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Linear subspace proof

  1. Aug 17, 2009 #1
    1. The problem statement, all variables and given/known data

    Let V and W be vector spaces over [itex]F [/itex] and [itex]T:V \rightarrow W[/itex] a linear transformation. Prove that [itex]ker(T):=[/itex]{[itex]\epsilon V\mid T()=0_{v}[/itex]} is a vector subspace of [itex]V[/itex]

    2. Relevant equations

    3. The attempt at a solution

    Is it allright just to state the trivial solution.

    ie There exists the vector [itex]0v\epsilon V[/itex] such that
    [itex]T(0v) \rightarrow W_{0}[/itex]

    therfore the vector [itex]0v\epsilon V [/itex] is also [itex]0v\epsilon T [/itex]

    or do I need more Axioms like

    There exists the vectors [itex]-v\epsilon V[/itex] and [itex]v\epsilon V[/itex] such that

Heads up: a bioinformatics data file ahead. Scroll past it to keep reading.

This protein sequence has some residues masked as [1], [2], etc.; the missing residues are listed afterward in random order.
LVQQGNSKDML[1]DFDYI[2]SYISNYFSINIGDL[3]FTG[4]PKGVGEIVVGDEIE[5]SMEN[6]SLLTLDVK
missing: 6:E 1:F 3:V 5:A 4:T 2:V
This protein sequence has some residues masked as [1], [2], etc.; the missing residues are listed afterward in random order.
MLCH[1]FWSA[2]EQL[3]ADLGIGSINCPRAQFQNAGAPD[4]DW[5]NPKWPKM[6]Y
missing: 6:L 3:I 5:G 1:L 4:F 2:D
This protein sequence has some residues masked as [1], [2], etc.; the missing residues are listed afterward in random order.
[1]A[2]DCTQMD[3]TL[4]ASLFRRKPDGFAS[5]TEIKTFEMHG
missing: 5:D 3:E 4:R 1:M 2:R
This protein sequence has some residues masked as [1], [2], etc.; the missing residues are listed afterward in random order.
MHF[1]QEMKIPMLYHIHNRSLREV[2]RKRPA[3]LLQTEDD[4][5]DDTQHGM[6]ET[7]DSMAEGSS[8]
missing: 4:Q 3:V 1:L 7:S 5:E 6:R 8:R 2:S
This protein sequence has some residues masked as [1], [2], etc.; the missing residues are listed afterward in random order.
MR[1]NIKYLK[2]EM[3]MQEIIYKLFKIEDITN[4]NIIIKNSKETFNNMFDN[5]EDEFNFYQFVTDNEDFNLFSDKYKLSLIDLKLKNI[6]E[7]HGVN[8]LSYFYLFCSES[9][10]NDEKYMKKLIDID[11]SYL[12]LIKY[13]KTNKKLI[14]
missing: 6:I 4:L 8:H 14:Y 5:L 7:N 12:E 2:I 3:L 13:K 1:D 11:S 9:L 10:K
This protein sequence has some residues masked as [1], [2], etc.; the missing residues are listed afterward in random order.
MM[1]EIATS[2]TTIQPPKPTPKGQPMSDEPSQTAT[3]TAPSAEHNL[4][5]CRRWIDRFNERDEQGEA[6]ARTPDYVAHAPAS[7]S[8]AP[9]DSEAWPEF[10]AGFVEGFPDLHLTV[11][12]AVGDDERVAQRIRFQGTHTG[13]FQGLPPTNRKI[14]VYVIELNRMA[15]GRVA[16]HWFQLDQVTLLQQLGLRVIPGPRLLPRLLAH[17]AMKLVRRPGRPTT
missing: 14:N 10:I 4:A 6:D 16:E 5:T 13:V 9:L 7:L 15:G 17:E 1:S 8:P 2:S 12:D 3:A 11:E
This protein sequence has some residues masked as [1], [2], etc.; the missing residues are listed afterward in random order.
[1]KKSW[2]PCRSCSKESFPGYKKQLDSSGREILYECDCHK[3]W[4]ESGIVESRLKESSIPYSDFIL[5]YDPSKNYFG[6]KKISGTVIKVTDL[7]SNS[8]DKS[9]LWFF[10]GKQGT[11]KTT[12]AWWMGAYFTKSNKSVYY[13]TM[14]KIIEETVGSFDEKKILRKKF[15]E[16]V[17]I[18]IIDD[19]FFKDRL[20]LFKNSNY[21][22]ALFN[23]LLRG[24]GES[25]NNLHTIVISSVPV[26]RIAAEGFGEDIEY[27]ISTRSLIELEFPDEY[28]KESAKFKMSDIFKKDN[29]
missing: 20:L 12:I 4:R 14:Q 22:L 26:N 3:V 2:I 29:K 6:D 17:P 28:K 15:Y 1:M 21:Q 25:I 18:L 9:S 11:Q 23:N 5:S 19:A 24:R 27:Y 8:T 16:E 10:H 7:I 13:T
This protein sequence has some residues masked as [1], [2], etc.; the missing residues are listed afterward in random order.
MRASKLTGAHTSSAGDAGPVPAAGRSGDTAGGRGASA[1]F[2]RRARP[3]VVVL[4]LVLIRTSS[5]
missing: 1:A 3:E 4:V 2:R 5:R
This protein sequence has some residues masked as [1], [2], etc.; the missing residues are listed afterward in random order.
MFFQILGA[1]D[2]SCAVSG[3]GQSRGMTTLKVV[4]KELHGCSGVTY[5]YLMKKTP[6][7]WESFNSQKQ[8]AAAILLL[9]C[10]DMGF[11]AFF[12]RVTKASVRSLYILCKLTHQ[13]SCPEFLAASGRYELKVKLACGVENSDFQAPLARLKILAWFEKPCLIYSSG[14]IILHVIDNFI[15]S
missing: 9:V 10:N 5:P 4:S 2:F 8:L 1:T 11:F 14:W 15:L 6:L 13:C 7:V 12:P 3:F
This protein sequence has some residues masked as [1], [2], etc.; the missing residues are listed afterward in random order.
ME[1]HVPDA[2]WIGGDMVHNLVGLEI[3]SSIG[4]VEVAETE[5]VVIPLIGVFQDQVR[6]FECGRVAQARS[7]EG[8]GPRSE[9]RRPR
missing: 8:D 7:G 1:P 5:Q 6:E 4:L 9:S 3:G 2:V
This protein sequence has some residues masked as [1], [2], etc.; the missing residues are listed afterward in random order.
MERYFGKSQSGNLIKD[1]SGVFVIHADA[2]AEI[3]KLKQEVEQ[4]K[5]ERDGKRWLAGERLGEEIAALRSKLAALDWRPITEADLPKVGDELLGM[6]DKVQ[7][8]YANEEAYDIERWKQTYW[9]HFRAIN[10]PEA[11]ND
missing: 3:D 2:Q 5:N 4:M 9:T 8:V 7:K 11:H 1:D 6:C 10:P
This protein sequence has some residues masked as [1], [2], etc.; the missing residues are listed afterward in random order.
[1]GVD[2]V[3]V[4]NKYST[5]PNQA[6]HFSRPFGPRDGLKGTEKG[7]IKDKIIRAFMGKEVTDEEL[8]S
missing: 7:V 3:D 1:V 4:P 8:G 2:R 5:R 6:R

[itex]T(-v+v) = T(0v) \rightarrow W_{0}[/itex]

    to prove that T() is a vector subspace of V
  2. jcsd
  3. Aug 17, 2009 #2
    You're trying to prove that ker(T) is a subspace, so you have to show that 0 is in ker(T). Moreover, you have to show that if u and v are in ker(T), then so is u + v. Finally, if u is in ker(T) and c is a scalar, then you have to show that c*u is in ker(T). These all follow directly from the basic properties of linear transformations.
  4. Aug 17, 2009 #3
    Thanks for your help.

    As a subspace always has the zero vector can I just say that for
    {u,v} both elemants of V.
    We have
    0v = A
    0u = B

    Ax= 0 and Ay = 0, then A(x + y) = vx + vy = 0 + 0 = 0

    Ax = 0 and c is a scalar, then A(cx) = cAx = c0 = 0

    {Ax ,Bu} = 0 and c is a scalar, then Acx+Bcy = cAx+cBy = c0 + c0 = 0+0 = 0

    Is that allright?

    Ax = 0 and c is a scalar, then A(cx) = cAx = c0 = 0
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